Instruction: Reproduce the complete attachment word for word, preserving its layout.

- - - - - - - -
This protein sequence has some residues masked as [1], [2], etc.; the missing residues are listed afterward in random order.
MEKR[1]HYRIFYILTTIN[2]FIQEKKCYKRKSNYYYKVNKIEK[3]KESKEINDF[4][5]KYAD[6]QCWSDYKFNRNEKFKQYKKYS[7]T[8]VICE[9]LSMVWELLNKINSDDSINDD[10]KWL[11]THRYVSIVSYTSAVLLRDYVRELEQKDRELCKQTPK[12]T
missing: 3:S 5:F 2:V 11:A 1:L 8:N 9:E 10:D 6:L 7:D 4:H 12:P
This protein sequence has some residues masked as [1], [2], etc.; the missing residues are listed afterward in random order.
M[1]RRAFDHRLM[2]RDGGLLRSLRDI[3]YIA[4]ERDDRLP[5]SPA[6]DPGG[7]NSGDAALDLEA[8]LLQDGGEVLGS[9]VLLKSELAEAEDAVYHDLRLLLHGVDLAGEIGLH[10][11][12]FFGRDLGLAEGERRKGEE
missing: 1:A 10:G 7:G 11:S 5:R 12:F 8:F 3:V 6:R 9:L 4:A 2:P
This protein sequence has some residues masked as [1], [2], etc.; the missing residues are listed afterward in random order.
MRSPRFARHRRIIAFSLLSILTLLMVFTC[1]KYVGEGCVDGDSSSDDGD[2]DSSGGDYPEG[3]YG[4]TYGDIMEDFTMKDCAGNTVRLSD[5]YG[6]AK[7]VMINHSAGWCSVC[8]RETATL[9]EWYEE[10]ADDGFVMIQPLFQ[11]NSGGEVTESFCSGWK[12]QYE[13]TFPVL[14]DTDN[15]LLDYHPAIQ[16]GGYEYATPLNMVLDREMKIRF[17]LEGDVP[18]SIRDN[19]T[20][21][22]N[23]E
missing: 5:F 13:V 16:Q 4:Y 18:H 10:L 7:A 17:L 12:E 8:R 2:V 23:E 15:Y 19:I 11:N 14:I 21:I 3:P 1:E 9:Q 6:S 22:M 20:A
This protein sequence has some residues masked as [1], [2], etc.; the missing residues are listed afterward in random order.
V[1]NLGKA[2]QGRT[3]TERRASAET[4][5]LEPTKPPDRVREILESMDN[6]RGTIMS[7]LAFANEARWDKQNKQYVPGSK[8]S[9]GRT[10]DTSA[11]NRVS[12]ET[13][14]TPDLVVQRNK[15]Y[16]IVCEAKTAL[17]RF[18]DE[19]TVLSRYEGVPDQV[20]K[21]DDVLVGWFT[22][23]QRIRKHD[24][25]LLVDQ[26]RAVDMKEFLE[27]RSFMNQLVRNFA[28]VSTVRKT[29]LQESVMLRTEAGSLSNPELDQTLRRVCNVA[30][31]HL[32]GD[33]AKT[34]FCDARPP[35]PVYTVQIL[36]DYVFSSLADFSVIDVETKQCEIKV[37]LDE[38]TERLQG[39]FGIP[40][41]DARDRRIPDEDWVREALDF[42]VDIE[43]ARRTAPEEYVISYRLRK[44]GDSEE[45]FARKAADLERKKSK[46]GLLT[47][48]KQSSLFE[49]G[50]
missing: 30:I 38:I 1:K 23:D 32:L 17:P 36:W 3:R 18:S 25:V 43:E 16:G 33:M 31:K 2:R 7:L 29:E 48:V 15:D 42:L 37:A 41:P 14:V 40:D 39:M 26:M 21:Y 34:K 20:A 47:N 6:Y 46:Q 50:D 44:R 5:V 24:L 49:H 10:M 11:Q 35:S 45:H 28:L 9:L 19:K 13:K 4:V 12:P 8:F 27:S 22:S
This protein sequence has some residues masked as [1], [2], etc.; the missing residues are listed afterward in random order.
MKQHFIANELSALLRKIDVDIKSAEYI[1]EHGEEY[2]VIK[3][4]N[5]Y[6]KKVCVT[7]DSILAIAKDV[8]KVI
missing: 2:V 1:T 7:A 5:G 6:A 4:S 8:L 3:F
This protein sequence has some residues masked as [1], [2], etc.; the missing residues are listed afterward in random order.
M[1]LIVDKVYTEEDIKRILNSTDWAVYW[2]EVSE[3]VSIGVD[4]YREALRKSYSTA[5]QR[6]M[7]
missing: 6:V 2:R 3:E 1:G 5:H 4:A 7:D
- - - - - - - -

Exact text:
This protein sequence has some residues masked as [1], [2], etc.; the missing residues are listed afterward in random order.
MEKR[1]HYRIFYILTTIN[2]FIQEKKCYKRKSNYYYKVNKIEK[3]KESKEINDF[4][5]KYAD[6]QCWSDYKFNRNEKFKQYKKYS[7]T[8]VICE[9]LSMVWELLNKINSDDSINDD[10]KWL[11]THRYVSIVSYTSAVLLRDYVRELEQKDRELCKQTPK[12]T
missing: 3:S 5:F 2:V 11:A 1:L 8:N 9:E 10:D 6:L 7:D 4:H 12:P
This protein sequence has some residues masked as [1], [2], etc.; the missing residues are listed afterward in random order.
M[1]RRAFDHRLM[2]RDGGLLRSLRDI[3]YIA[4]ERDDRLP[5]SPA[6]DPGG[7]NSGDAALDLEA[8]LLQDGGEVLGS[9]VLLKSELAEAEDAVYHDLRLLLHGVDLAGEIGLH[10][11][12]FFGRDLGLAEGERRKGEE
missing: 1:A 10:G 7:G 11:S 5:R 12:F 8:F 3:V 6:R 9:L 4:A 2:P
This protein sequence has some residues masked as [1], [2], etc.; the missing residues are listed afterward in random order.
MRSPRFARHRRIIAFSLLSILTLLMVFTC[1]KYVGEGCVDGDSSSDDGD[2]DSSGGDYPEG[3]YG[4]TYGDIMEDFTMKDCAGNTVRLSD[5]YG[6]AK[7]VMINHSAGWCSVC[8]RETATL[9]EWYEE[10]ADDGFVMIQPLFQ[11]NSGGEVTESFCSGWK[12]QYE[13]TFPVL[14]DTDN[15]LLDYHPAIQ[16]GGYEYATPLNMVLDREMKIRF[17]LEGDVP[18]SIRDN[19]T[20][21][22]N[23]E
missing: 5:F 13:V 16:Q 4:Y 18:H 10:L 7:A 17:L 12:E 8:R 2:V 23:E 15:Y 19:I 11:N 14:I 21:I 3:P 1:E 9:Q 6:S 22:M 20:A
This protein sequence has some residues masked as [1], [2], etc.; the missing residues are listed afterward in random order.
V[1]NLGKA[2]QGRT[3]TERRASAET[4][5]LEPTKPPDRVREILESMDN[6]RGTIMS[7]LAFANEARWDKQNKQYVPGSK[8]S[9]GRT[10]DTSA[11]NRVS[12]ET[13][14]TPDLVVQRNK[15]Y[16]IVCEAKTAL[17]RF[18]DE[19]TVLSRYEGVPDQV[20]K[21]DDVLVGWFT[22][23]QRIRKHD[24][25]LLVDQ[26]RAVDMKEFLE[27]RSFMNQLVRNFA[28]VSTVRKT[29]LQESVMLRTEAGSLSNPELDQTLRRVCNVA[30][31]HL[32]GD[33]AKT[34]FCDARPP[35]PVYTVQIL[36]DYVFSSLADFSVIDVETKQCEIKV[37]LDE[38]TERLQG[39]FGIP[40][41]DARDRRIPDEDWVREALDF[42]VDIE[43]ARRTAPEEYVISYRLRK[44]GDSEE[45]FARKAADLERKKSK[46]GLLT[47][48]KQSSLFE[49]G[50]
missing: 30:I 38:I 1:K 23:D 32:L 17:P 36:W 3:R 18:S 25:V 43:E 16:G 33:M 31:K 2:R 7:L 29:E 48:V 15:D 42:L 37:A 41:P 14:V 40:D 39:M 26:M 21:Y 34:K 20:A 47:N 6:Y 46:Q 50:D 44:R 5:V 24:L 49:H 10:M 11:Q 35:S 45:H 28:L 9:L 19:K 13:K 4:V 12:P 8:F 27:S 22:S
This protein sequence has some residues masked as [1], [2], etc.; the missing residues are listed afterward in random order.
MKQHFIANELSALLRKIDVDIKSAEYI[1]EHGEEY[2]VIK[3][4]N[5]Y[6]KKVCVT[7]DSILAIAKDV[8]KVI
missing: 2:V 1:T 7:A 5:G 6:A 4:S 8:L 3:F
This protein sequence has some residues masked as [1], [2], etc.; the missing residues are listed afterward in random order.
M[1]LIVDKVYTEEDIKRILNSTDWAVYW[2]EVSE[3]VSIGVD[4]YREALRKSYSTA[5]QR[6]M[7]
missing: 6:V 2:R 3:E 1:G 5:H 4:A 7:D